One of the mysteries of the English language finally explained.
A type of heavy bridle, which lacks a bit and has a thick noseband fitted with rings to which a lunge rein may be attached.
- ‘This is for no other reason other than I don't own a lungeing cavesson and they go perfectly well off the headcollar.’
- ‘The horse should be quietly led into the area where his work will begin and the rein should be fastened to the centre ring on the cavesson and the side reins fitted as previously explained.’
- ‘Snap it on to your cavesson and always hold the lunge line in a manner that will allow it to peel off with tangling.’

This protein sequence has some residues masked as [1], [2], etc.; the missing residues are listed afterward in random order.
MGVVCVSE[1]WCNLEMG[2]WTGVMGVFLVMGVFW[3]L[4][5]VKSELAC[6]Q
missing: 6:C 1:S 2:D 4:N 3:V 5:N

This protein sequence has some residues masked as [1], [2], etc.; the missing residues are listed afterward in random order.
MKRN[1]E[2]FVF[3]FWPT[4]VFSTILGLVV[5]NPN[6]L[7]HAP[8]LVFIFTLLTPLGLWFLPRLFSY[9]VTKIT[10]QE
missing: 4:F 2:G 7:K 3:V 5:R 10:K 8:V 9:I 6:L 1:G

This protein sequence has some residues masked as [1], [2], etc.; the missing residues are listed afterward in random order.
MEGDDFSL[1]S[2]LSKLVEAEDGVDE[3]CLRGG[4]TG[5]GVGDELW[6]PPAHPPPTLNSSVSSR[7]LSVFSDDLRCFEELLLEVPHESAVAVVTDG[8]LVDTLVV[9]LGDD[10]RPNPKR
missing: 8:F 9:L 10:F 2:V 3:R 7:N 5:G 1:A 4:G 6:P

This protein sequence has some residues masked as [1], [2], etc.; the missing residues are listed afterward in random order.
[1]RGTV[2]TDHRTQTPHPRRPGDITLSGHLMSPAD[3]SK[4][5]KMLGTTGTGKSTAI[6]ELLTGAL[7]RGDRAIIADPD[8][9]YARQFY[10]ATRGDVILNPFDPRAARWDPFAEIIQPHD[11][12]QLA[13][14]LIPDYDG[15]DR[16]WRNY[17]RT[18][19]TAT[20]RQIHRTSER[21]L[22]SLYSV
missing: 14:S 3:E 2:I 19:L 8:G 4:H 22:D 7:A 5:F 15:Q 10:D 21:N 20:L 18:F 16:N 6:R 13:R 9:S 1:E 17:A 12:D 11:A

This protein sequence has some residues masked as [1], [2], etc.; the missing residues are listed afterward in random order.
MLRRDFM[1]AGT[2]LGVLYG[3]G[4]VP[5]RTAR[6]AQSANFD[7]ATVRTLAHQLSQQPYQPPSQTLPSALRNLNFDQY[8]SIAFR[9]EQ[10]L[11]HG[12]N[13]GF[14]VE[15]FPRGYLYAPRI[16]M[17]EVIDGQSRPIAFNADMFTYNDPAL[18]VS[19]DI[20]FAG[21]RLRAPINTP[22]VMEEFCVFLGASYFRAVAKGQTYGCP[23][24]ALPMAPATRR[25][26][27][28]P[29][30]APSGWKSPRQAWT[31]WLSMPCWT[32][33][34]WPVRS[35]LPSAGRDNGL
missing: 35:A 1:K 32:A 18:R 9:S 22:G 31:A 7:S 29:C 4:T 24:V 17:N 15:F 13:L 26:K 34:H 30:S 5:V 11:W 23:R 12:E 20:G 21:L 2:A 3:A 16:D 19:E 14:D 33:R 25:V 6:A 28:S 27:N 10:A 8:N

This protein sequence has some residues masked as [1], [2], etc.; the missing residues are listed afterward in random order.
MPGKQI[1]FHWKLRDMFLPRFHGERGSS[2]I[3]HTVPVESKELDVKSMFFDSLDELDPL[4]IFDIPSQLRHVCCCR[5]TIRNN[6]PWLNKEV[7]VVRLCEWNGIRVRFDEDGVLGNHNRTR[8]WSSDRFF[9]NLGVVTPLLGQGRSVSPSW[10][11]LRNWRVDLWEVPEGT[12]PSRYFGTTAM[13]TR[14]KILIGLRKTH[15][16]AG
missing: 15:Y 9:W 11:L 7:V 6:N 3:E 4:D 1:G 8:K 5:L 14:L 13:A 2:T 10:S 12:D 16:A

- ‘Longeing cavessons may be expensive, but cost can be justified if they are used on several horses.’
- ‘While some instructors like to use longeing cavessons, many people do not have them.’
Late 16th century: from French caveçon, Italian cavezzone, based on Latin caput ‘head’.
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